Bożena Sajna Mymer's Dictionarius... and Cotenius' Vocabulary...: Unique Editions of Much-Read Books in the Early Printed Books Collection of the National Library

The leaves are paginated (with errors): 1-6, 9 [i.e.7], 8-31, 23 [i.e.32], 33, 35, 38 [i.e.36], 37-46, 34 [i.e.47], 48; f. 34 is missing from this copy (sign. F2) as (most probably) are the two final ff. (sign. I5-6); folio 4 is slightly damaged.

Franciszek Mymer (Mymerus, born approximately 1500, died sometime after 1564) came from Lwówek Śląski and was related to the Szarfenberg family, who were well-known printers and publishers in Kraków. He began his studies at the Kraków Academy in 1519, where he was awarded his Master’s degree and then lectured on Ovid’s Tristia for one semester in 1531; however, he preferred working as an editor, especially as Maciej Szarfenberg had set up his own printing house in 1527. This is where, in 1532, Mymer published a collection of Medieval medical adages entitled Regimen sanitatis medicorum Parisiensium, accompanied by German and Polish translations of his own authorship (the Szarfenbergs printed the Regimen ... twice again, in 1543 and in 1575). He was also involved in the editing of various manuals and teaching aids for learning Latin for the printing house (an outline of grammar by M. Perotti and J. Honter, Disticha Catonis, a phrasebook by P. Mosellan and S. Heyden, and editions of texts by the classical authors Juvenal, Seneca and Plautus).1 He also prepared a Latin-German-Polish dictionary for scholarly use entitled Dictionarius trium linguarum..., which was dedicated to his pupil, Jan Boner (?-1562), the son of Seweryn Boner (1486-1549), a Kraków burgrave and Biecz castellan.

The foreword/dedication of this dictionary, bearing the date of April 19, 1528, was also included in later editions (without any changes made to the date). Such reprints were part of a widely used practice, since a dedication linking the print to a well-known, wealthy person emphasized the great value of the book.

Karol Estreicher2 mentions that the dating of the first edition of Mymer’s dictionary back to 1528, is based solely on this dedication included by the printer Jerzy Osterberger in the 1592 Königsberg edition. Estreicher did not know of any copies of the first edition and the earliest copy that he describes, based on his first-hand experience, is the Wietor edition which came out in 1541 and in which there was no dedication. In this way he made the conjecture that more of these earlier editions must have existed. This theory is borne out by the copy purchased in Vienna.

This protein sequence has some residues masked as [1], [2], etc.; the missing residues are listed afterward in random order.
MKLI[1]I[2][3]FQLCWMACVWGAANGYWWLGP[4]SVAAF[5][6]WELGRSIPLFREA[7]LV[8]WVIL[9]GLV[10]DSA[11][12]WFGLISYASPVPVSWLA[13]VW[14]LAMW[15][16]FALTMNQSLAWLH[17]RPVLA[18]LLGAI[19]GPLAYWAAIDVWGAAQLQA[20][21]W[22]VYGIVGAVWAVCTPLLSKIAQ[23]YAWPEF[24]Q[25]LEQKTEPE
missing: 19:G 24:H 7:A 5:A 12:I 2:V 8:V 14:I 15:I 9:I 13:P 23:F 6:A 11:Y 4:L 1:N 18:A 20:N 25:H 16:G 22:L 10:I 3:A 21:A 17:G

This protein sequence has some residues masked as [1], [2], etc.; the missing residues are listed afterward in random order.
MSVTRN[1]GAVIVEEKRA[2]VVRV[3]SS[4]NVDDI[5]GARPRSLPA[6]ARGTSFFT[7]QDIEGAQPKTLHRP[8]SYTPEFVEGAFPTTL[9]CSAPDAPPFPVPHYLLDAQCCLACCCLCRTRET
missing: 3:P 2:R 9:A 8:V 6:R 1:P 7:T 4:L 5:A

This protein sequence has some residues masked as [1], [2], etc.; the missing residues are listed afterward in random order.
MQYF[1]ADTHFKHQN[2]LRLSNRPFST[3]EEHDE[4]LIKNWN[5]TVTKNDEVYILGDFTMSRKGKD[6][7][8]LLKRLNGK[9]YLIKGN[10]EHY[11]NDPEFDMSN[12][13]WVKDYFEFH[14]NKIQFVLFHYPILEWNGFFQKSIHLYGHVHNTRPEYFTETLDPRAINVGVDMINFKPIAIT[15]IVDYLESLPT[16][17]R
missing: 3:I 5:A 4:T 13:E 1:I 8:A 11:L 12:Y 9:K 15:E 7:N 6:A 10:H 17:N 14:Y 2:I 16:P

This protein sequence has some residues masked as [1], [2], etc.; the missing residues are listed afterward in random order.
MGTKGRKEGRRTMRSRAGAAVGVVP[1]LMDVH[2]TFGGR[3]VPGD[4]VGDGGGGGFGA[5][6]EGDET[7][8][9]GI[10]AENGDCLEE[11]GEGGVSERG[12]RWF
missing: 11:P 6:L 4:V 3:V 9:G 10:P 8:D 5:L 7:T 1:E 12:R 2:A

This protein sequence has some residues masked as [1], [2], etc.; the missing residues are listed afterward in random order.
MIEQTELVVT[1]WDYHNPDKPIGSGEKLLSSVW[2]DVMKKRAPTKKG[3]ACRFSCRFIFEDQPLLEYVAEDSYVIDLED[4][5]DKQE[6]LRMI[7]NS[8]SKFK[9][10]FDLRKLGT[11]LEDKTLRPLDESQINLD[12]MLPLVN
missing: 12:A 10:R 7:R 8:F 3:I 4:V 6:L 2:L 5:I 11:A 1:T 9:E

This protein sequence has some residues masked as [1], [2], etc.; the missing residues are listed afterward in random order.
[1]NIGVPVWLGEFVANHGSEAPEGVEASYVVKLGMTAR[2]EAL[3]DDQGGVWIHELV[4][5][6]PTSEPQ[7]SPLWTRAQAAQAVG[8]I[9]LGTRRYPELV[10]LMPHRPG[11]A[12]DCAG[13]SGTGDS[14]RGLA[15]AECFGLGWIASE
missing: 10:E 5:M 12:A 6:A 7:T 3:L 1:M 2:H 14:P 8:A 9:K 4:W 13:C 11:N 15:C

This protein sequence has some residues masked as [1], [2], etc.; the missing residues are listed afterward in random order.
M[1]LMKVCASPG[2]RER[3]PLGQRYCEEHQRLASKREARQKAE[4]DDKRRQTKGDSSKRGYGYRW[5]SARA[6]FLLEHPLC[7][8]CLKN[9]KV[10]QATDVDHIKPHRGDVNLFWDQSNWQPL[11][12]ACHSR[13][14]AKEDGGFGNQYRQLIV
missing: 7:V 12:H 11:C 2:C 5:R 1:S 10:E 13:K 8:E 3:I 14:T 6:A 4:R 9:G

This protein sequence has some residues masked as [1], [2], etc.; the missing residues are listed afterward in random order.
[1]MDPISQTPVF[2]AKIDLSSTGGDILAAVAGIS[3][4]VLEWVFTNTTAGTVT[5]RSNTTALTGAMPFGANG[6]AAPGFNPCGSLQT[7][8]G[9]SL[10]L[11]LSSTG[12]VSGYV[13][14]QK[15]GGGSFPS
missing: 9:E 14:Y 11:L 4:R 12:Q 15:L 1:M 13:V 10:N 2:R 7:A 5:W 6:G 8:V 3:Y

At present, the surviving copies are only single copies of different editions of the Dictionarius, and these happen to be incomplete, lacking the address of the publishing house or the date of publication, which makes a determination of the chronological order much more difficult.

Currently known editions of Mymer’s dictionary dating back to the 16th century, with the publishing house's address and a definite date of publication provided in the book, are shown in the list below:

  • Kraków, published by Maciej Szarfenberg, 1530. 8vo. – the only known copy, found in the Library of the Academy of Sciences in Kiev, has recently been described by Margarita Szamraj3 (not registered in Bibliografia Polska by Karol Estreicher)
  • Kraków, published by Hieronim Wietor, 1541. 8vo. – the central catalogue currently lists three copies (E.XXII, 659 ; XV.201)
  • Kraków, published by the Szarfenberg heirs, 1550. 8vo. – the only known copy is kept in the Kórnik Library (E.XXII, 659 ; XV, 201)
  • Kraków, published by Łazarz Andrysowic, 1555. 8vo. – the central catalogue does not list any copies of this edition; we only know of it from a reference by Karol Estreicher (E.XV, 202), who did not have first-hand experience of the book, however, and thus might have been referring to Murmeliusz’s Dykcjonarz [Dictionary]. The Latin-German-Polish Dictionarius Ioannis Murmelii variarum rerum, just like Mymer’s dictionary, was arranged by themes, with the difference that Murmeliusz added grammatical information next to the Latin headwords; both dictionaries were published in Kraków by the same printing houses and at the same time.4
  • Königsberg, Jan Daubmann, 1558. 8vo – according to KVK5 the only known copy is kept in the University Library in Halle (not registered in Bibliografia polska by Karol Estreicher)
  • Königsberg, Jan Daubmann, 1570. 8vo – the only known copy is kept in the Library in Wolfenbüttel6 (not registered in Bibliografia polska by Karol Estreicher )